- Faith is a Vice: “Faith is like drunk driving, or failing to secure a load when going on the highway. He creates a risk for others. Faith that a prayer may cure a young child puts the child at risk of dying from an easily treatable disease. The person who kills that child is no different than a drunk parent driving with their child in the back seat. The person who boasts about his faith should be looked at the same way we look at the person who brags that he constantly drives while drunk and hasn’t killed anybody . . . yet. They display the same qualities, and deserve to be treated as such.”
- Today’s Reasons To Quit the Catholic Church: “Consider the picture painted by all these stories taken together. The Catholic church admits that its most powerful officials have participated in the cover-up of child molestation; it pays off the child molesters and castrates their victims; and wherever the laws permit it, it tries to have its critics arrested and imprisoned. Is this arrogant, corrupt, medievally minded institution the kind of religion you want to belong to? If you haven’t left the church yet, what are you waiting for?”
- Abortive Virtues: “Peter Thurley argues that circumstances of rape or incest are irrelevant to the (im)morality of abortion. Mostly everyone else in the world disagrees. Peter argues that the circumstances shouldn’t register on the two extreme ideologies of ‘pro-life’ and ‘pro-choice’. But he neglects to note that most people have a more moderate view. Indeed, I think that the common-sense view is best reflected in theory by some form of virtue ethics.”
- The Way It Was: “In thinking about problems that currently devastate developing nation, I try to remember that the US was a developing nation not so long ago. Malaria once plagued the American south and Midwest. It’s the reason English colonists abandoned the Jamestown, Virginia settlement for somewhere with fewer mosquitoes. In 1946, the Centers for Disease Control were formed to fight malaria. Five years later, malaria was eradicated in the United States. [...] We’ve come a long way. Now I want this life for everyone.”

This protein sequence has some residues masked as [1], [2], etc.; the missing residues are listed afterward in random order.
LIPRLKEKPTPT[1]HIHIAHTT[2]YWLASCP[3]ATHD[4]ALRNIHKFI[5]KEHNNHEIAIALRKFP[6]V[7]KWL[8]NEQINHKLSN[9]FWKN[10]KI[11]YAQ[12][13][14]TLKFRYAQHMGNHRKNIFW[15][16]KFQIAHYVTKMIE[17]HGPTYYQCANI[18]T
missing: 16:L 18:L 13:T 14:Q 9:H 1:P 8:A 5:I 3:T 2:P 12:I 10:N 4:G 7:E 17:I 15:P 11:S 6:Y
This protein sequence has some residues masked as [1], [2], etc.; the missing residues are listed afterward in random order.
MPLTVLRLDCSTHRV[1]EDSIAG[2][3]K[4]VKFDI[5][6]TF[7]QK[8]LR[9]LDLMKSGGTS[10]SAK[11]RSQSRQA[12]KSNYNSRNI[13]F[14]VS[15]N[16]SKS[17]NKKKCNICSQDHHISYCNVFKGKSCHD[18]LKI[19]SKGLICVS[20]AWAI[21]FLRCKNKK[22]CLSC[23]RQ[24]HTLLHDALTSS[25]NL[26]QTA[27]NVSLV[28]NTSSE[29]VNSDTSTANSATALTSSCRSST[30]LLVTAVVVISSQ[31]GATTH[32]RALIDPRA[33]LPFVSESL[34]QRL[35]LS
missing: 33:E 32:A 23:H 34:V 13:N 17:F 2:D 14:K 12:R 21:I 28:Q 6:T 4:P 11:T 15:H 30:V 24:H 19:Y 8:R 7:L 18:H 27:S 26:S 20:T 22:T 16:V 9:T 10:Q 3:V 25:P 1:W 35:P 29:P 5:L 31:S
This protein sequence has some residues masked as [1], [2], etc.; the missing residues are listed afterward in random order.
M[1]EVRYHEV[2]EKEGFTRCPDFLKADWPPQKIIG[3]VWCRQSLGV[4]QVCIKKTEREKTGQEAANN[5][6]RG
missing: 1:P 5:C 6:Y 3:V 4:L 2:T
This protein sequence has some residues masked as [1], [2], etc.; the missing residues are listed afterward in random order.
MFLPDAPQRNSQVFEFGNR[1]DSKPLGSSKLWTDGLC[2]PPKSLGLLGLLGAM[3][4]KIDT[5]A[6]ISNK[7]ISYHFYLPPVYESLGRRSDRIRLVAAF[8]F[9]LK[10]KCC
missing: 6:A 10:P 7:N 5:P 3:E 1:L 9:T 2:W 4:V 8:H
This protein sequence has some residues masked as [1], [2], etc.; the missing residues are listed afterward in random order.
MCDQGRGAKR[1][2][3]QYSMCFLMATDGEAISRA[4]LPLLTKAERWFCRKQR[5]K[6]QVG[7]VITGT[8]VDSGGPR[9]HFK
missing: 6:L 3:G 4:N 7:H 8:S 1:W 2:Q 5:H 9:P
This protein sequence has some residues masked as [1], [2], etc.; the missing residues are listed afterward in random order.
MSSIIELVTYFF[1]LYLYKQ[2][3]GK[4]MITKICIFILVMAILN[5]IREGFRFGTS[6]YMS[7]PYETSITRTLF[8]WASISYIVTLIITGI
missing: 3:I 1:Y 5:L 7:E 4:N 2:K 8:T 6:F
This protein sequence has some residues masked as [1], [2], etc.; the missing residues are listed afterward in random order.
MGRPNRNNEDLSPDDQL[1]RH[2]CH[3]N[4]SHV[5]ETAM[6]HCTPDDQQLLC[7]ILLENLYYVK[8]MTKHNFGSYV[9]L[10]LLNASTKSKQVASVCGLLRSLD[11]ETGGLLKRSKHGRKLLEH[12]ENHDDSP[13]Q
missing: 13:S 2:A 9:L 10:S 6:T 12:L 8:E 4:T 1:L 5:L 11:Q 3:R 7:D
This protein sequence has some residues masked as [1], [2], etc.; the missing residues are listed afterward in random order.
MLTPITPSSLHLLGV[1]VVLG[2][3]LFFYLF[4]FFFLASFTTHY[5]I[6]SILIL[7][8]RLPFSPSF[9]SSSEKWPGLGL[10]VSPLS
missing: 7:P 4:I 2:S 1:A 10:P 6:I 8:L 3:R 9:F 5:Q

- The Math Behind The Culture: “What is so striking, even beautiful, about the demise of the long s is that, as seen the time series documenting the disappearance of ‘loſt’ and its replacement by ‘lost’ look exactly like a pair of logistic functions.”
52 more comments have been added to Greatplay.net this week. Here’s a breakdown of comments here, as well as other discussions I’ve participated in elsewhere:
On “Heaven, Coddling Gods, and Other Theodicies”, we discuss whether its worth accepting for the sake of argument that Heaven exists, whether the Problem of Evil succeeds, and some barriers to discussing the Problem of Evil (or its variants, like my “Almost Problem of Evil”).
On “Continuing Comments on Randomness and Naturalism”, I link to a ton of references for understanding quantum mechanics and, more specifically, the Many-Worlds Interpretation (MWI). We also discuss what MWI makes of randomness, the potential virtues of other interpretations in comparison to MWI, and more about just how to sort out quantum mechanics in general.
On “Why Argue About Religion”, we talk a bit about whether discussing religion logically is an indication of open-mindedness.
On “Comments on Letters From a Skeptic, 2: Evil”, we discuss about whether an all-good God would reveal itself (either directly or indirectly) to prevent suffering, in context of the Problem of Evil.
On “My List of Theodicy Responses”, Patrick argues his “Theodicy from divine justice” and regular commenter Stephen R. Diamond argues against it, but then poses another interesting theodicy — that suffering is actually good.
Author’s Note: A massive power failure across central Ohio delayed the posting of this essay.